“I actually wanted Yale the most.” I set my chopsticks down and take another sip of beer before looking at him. “Princeton is good, and it’s growing in ranking and prestige, but Yale is always ranked nationally as one of the best universities. Since they have been around longer, a degree from Yale is just that much better.”
He raises his brows. “Is that what matters? Prestige?”
His voice isn’t accusatory, but I feel like there may be a hint of derision in it. I set my bottle down and fold my hands together. “When I was growing up, I didn’t really know any different. There was my life, and the life of everyone I knew, everyone around me, and they were the same. Houses on the beach, houses in the city, drivers to take me to and from school, a Mercedes at sixteen and a new one at eighteen…these were things I knew. But there was always something I intuitively understood, even when it seemed that no one else around me did, or that they cared enough to acknowledge it. You know what it was?” I ask and look up at him.
“That money can only get you so far.” I shake my head, because even still, I see how simple it is. “Money can get you things—great things—but if you have knowledge, brains, something to work for, you can earn your own money and go wherever you want. That was key to me.”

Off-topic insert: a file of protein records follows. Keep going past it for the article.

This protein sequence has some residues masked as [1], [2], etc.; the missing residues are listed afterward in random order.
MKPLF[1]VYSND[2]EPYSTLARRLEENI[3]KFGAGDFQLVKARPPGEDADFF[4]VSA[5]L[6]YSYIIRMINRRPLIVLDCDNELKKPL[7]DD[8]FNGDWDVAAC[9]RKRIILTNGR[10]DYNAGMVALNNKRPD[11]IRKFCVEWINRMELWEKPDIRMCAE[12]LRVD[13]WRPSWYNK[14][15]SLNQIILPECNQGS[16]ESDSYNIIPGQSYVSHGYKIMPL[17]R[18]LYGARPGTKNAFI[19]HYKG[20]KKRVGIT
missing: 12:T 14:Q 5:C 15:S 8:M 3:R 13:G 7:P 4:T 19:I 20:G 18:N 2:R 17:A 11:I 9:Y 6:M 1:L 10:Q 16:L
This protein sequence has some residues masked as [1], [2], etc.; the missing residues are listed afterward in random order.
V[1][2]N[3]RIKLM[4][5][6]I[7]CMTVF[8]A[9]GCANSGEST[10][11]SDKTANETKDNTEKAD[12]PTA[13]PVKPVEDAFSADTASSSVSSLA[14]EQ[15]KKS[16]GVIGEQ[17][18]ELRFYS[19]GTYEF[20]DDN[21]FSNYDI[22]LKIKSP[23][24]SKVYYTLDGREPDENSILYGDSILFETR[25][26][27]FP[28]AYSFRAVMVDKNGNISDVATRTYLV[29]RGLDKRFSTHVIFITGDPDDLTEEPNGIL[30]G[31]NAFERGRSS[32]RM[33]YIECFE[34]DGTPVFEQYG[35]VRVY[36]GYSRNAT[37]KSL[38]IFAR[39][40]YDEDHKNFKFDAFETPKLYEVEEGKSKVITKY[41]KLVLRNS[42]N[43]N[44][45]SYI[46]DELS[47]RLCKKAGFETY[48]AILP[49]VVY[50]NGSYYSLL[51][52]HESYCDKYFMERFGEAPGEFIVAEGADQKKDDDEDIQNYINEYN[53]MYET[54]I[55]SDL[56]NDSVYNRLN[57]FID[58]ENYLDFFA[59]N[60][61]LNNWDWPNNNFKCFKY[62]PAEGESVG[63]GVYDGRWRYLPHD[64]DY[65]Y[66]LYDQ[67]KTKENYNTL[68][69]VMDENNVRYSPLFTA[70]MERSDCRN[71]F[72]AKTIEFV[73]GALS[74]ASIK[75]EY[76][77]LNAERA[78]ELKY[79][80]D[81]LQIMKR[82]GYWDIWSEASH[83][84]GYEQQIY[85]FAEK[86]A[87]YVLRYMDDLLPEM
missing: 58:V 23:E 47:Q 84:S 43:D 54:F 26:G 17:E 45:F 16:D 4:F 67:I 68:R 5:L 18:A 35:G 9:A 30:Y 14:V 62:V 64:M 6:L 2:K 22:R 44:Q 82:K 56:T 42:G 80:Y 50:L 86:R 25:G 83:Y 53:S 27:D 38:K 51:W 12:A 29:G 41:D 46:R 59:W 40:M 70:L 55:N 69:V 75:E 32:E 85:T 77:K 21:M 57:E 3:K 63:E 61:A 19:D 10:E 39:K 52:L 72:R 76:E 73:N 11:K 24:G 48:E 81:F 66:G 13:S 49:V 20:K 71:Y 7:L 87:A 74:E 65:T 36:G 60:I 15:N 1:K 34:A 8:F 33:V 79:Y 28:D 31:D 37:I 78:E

, I think. I just don’t know if my reasons for wanting freedom are the same.
He leans forward and sets his beer down with mine, resting his elbows on his knees. “Did you work for those scholarships, Red?” I nod. “What were you going to do at Yale?”
“Major in Computer Science and Mathematics… move on to creating algorithms that would impact the way we live, the way we spend time, and money, and energy. The way we try and change the world when really, we’re just shuffling things from place to place.”
“Is that possible?” he asks.
“Majoring in math?”
He shakes his head. “Changing the way we live, making it better? It seems like a lot of people want to do the exact same thing you do, only they never quite make it.”